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I have developed an analytic platform in .NET, but I now have to tackle the problem of data cleaning which first starts by finding holes in time series, before actually looking to find inconsistent data.

In the universe I considered, there is no intraday data. I store the last prices each day and month. So, first step, how can I make sure that there are no holes?

  1. I generate a vector of all the dates that should have a point
  2. I check that all these dates have a point in the DB

This is ok for monthly data because you just take the last day of the month.

But what about for daily data? Exchange holidays, bank holidays, country specific holidays, etc now come into play.

How do you handle this in .NET? or even in general.

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3 Answers 3

up vote 6 down vote accepted

As Freddy mentioned, it's not usually a problem to get the holiday data. But there's a few more caveats:

  • sometimes the market where the security is listed doesn't observe the local holidays
  • sometimes the market does observe the holiday but the security doesn't
  • sometimes it's the other way around
  • not all securities listed on one particular market follow the same rules
  • different market places might offer the same security but with different holiday rules
  • a lot of markets/securities have half-days too (it's like half a holiday)

A lot of these caveats apply to intraday data only, that's why I'm not going into too much detail here, it depends on where your platform will go. But as you can see, it's more of a classifcation problem in the long run.

We solved the "holiday problem" by inverting it, i.e. we keep track of trading days/hours. In our system the basic entity is a session. A market to us is a collection of these sessions. A security on the other hand has an OPOL market (primary listing) and possibly other markets, and for each such listing there's a collection of (possibly overlapping) sessions. If at a given date/time there is an active session for a security on any market, data should be there.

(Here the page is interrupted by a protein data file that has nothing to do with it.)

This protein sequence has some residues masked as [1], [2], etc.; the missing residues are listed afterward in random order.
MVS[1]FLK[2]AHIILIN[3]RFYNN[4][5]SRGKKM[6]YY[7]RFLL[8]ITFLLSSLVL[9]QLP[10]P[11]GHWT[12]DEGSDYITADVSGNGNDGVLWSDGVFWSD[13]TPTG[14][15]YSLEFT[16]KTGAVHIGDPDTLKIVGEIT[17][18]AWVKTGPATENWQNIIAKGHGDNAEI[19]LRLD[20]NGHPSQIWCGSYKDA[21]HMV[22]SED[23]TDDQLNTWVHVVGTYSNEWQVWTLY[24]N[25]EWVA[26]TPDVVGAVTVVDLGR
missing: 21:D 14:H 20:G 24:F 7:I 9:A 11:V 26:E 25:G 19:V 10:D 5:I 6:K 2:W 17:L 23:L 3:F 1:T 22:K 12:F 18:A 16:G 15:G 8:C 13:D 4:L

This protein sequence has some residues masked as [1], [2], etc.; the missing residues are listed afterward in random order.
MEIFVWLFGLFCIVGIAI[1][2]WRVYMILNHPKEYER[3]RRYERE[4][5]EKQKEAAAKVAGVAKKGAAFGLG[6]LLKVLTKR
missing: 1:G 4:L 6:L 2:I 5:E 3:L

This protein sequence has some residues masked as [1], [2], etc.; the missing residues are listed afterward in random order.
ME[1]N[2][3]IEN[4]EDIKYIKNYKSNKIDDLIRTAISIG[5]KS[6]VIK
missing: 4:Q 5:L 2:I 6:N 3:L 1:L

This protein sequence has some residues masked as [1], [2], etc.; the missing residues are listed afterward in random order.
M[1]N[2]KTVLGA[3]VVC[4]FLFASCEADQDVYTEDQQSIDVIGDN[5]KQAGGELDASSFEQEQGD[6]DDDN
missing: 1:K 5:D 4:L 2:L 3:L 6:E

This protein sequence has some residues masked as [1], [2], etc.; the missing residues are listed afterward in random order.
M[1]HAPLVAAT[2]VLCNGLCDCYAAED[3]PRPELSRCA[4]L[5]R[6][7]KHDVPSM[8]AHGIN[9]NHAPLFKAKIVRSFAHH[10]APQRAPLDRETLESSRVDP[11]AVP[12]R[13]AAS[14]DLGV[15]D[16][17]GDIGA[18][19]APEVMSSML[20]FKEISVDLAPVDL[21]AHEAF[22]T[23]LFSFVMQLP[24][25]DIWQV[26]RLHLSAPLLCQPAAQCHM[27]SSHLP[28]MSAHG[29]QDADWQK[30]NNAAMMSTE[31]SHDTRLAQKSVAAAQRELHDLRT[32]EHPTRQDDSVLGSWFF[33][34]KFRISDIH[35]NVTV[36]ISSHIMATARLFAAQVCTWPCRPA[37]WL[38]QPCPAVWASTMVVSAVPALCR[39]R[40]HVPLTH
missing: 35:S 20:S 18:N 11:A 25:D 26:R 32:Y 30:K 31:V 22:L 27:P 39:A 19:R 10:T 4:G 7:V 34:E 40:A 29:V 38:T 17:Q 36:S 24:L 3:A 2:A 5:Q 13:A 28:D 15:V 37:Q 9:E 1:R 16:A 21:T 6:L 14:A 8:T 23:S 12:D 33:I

Now, holidays might either affect markets or sessions. If the market is affected no sessions will be active on that day for securities listed on that market. If a session is affected, all securities attributed with that session will stay inactive (for the duration of that session).

So in this system the rules for sessions clearly dictate if there are and how to find holes in the data (and also the opposite: data comes in even though there's no active trading session).

For the programmatical bit: we use bitsets and edge triggers, whenever a session becomes active its bit is set, whenever it goes inactive the bit is cleared. So for any point in time we can immediately say what sessions are active and through the security<->session association we have immediately all the securities affected.

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good points, very true, whether one has a local calendar is irrelevant if the asset in question trades according to different market hours. Especially currencies' schedule can even depend on the specific broker used, not just for intraday trading hours but even at holidays around Christmas and New Year. –  Matt Wolf Sep 20 '12 at 9:07
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Simple, just import one of the many publicly available holiday calendars (may need to do some import conversion through Excel or RegEx within .Net) such as

http://www.roboforex.com/analytics/national-holidays/

and store in a custom collection such as List, where Holiday is a class that has members such as "Market", "Date", ...

You then just need to iterate over your historical data and generate a price point if the date is not included in the collection for the specific market in question. Note that you can easily accomplish the look up through Linq. Let me know if you are there and have issues with Linq. Happy to help out.

P.S.: Its obviously much better if you have access to Bloomberg or other analytical databases then you can easily import the data through their APIs.

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You can try using the .Net port of QuantLib. Here is a version of QuantLib with C# bindings. QuantLib has calendars for many countries and some countries have multiple calendars (stocks vs. bonds). It's pretty simple to check if a date is a trading day given a calendar.

This solution will not address some of the points brought up by hroptatyr.

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upvoted, did not think of that, nice. –  Matt Wolf Sep 20 '12 at 9:05
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